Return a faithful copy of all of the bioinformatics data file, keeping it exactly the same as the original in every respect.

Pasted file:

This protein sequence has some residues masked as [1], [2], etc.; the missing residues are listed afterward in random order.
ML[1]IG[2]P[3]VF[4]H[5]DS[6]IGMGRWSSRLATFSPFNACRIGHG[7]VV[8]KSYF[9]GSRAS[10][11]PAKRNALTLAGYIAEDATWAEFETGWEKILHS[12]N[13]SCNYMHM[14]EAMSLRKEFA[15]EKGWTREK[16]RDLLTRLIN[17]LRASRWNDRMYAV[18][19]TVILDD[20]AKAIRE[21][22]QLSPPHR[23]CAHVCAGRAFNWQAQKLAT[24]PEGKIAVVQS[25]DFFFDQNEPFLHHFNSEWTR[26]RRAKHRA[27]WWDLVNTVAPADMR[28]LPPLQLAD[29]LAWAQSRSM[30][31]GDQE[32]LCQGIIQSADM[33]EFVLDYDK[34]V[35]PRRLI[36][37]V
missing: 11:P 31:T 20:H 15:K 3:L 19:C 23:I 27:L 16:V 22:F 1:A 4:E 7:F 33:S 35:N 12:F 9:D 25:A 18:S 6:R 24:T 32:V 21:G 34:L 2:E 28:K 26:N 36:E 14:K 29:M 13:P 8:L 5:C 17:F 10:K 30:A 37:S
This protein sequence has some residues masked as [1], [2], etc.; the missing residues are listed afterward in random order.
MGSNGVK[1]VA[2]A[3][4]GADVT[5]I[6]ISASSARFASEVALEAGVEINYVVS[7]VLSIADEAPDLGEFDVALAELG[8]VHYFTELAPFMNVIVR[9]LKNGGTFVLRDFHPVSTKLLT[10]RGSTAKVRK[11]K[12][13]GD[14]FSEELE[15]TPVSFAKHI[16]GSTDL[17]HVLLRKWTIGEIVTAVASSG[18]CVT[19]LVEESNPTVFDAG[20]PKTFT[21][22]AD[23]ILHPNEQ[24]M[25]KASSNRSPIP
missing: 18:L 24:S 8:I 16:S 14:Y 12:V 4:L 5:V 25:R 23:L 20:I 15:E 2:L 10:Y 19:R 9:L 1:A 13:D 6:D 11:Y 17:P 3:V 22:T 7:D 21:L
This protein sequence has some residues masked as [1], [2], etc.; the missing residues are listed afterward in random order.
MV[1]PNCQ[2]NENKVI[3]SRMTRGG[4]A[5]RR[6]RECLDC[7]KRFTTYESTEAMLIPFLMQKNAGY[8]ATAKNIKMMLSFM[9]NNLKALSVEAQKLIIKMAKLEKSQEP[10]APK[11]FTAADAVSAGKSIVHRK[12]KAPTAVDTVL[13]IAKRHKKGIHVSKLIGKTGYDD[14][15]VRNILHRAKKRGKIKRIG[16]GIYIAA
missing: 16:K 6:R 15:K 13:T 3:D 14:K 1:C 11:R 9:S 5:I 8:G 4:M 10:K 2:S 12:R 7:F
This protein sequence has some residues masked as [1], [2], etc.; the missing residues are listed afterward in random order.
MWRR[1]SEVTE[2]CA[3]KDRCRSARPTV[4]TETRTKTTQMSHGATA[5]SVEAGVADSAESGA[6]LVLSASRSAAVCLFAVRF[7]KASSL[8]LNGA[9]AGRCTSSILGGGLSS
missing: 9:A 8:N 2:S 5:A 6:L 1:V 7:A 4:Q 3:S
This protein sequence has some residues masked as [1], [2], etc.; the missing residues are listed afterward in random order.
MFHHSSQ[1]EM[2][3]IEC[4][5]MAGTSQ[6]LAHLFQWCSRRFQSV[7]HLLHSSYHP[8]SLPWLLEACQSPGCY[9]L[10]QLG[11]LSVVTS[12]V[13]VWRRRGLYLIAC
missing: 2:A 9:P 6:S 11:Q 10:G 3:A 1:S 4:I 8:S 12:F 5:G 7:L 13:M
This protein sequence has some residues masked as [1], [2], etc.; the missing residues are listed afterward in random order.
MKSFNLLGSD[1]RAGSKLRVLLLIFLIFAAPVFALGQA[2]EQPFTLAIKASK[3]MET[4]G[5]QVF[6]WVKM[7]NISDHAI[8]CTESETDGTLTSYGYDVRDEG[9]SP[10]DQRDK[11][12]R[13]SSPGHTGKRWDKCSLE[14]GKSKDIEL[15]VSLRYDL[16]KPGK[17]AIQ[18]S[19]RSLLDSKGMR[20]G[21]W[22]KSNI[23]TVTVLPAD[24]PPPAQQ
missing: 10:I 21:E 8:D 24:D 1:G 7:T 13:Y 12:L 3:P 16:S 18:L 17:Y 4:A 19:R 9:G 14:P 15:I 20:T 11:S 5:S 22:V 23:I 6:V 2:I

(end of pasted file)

This protein sequence has some residues masked as [1], [2], etc.; the missing residues are listed afterward in random order.
ML[1]IG[2]P[3]VF[4]H[5]DS[6]IGMGRWSSRLATFSPFNACRIGHG[7]VV[8]KSYF[9]GSRAS[10][11]PAKRNALTLAGYIAEDATWAEFETGWEKILHS[12]N[13]SCNYMHM[14]EAMSLRKEFA[15]EKGWTREK[16]RDLLTRLIN[17]LRASRWNDRMYAV[18][19]TVILDD[20]AKAIRE[21][22]QLSPPHR[23]CAHVCAGRAFNWQAQKLAT[24]PEGKIAVVQS[25]DFFFDQNEPFLHHFNSEWTR[26]RRAKHRA[27]WWDLVNTVAPADMR[28]LPPLQLAD[29]LAWAQSRSM[30][31]GDQE[32]LCQGIIQSADM[33]EFVLDYDK[34]V[35]PRRLI[36][37]V
missing: 11:P 31:T 20:H 15:K 3:L 19:C 23:I 27:L 16:V 22:F 1:A 4:E 7:F 33:S 35:N 12:F 9:D 25:A 18:S 6:R 24:T 32:V 21:G 34:L 2:E 28:K 26:N 36:E 14:K 29:M 13:P 8:L 5:C 17:F 10:K 30:A 37:S
This protein sequence has some residues masked as [1], [2], etc.; the missing residues are listed afterward in random order.
MGSNGVK[1]VA[2]A[3][4]GADVT[5]I[6]ISASSARFASEVALEAGVEINYVVS[7]VLSIADEAPDLGEFDVALAELG[8]VHYFTELAPFMNVIVR[9]LKNGGTFVLRDFHPVSTKLLT[10]RGSTAKVRK[11]K[12][13]GD[14]FSEELE[15]TPVSFAKHI[16]GSTDL[17]HVLLRKWTIGEIVTAVASSG[18]CVT[19]LVEESNPTVFDAG[20]PKTFT[21][22]AD[23]ILHPNEQ[24]M[25]KASSNRSPIP
missing: 18:L 24:S 8:I 16:S 14:Y 12:V 4:L 5:V 25:R 23:L 20:I 15:E 2:L 10:Y 19:R 9:L 1:A 13:D 6:D 11:Y 17:P 3:V 22:T 7:D 21:L
This protein sequence has some residues masked as [1], [2], etc.; the missing residues are listed afterward in random order.
MV[1]PNCQ[2]NENKVI[3]SRMTRGG[4]A[5]RR[6]RECLDC[7]KRFTTYESTEAMLIPFLMQKNAGY[8]ATAKNIKMMLSFM[9]NNLKALSVEAQKLIIKMAKLEKSQEP[10]APK[11]FTAADAVSAGKSIVHRK[12]KAPTAVDTVL[13]IAKRHKKGIHVSKLIGKTGYDD[14][15]VRNILHRAKKRGKIKRIG[16]GIYIAA
missing: 16:K 6:R 15:K 13:T 3:D 14:K 1:C 11:R 9:S 5:I 8:G 4:M 10:K 2:S 12:R 7:F
This protein sequence has some residues masked as [1], [2], etc.; the missing residues are listed afterward in random order.
MWRR[1]SEVTE[2]CA[3]KDRCRSARPTV[4]TETRTKTTQMSHGATA[5]SVEAGVADSAESGA[6]LVLSASRSAAVCLFAVRF[7]KASSL[8]LNGA[9]AGRCTSSILGGGLSS
missing: 9:A 8:N 2:S 5:A 6:L 1:V 7:A 4:Q 3:S
This protein sequence has some residues masked as [1], [2], etc.; the missing residues are listed afterward in random order.
MFHHSSQ[1]EM[2][3]IEC[4][5]MAGTSQ[6]LAHLFQWCSRRFQSV[7]HLLHSSYHP[8]SLPWLLEACQSPGCY[9]L[10]QLG[11]LSVVTS[12]V[13]VWRRRGLYLIAC
missing: 2:A 9:P 6:S 11:Q 10:G 3:A 1:S 4:I 8:S 12:F 5:G 7:L 13:M
This protein sequence has some residues masked as [1], [2], etc.; the missing residues are listed afterward in random order.
MKSFNLLGSD[1]RAGSKLRVLLLIFLIFAAPVFALGQA[2]EQPFTLAIKASK[3]MET[4]G[5]QVF[6]WVKM[7]NISDHAI[8]CTESETDGTLTSYGYDVRDEG[9]SP[10]DQRDK[11][12]R[13]SSPGHTGKRWDKCSLE[14]GKSKDIEL[15]VSLRYDL[16]KPGK[17]AIQ[18]S[19]RSLLDSKGMR[20]G[21]W[22]KSNI[23]TVTVLPAD[24]PPPAQQ
missing: 10:I 21:E 8:D 24:D 1:G 7:T 13:Y 12:L 3:P 16:S 18:L 17:Y 4:A 19:R 9:G 14:P 15:I 20:T 11:S 5:S 22:V 23:I 6:V 2:I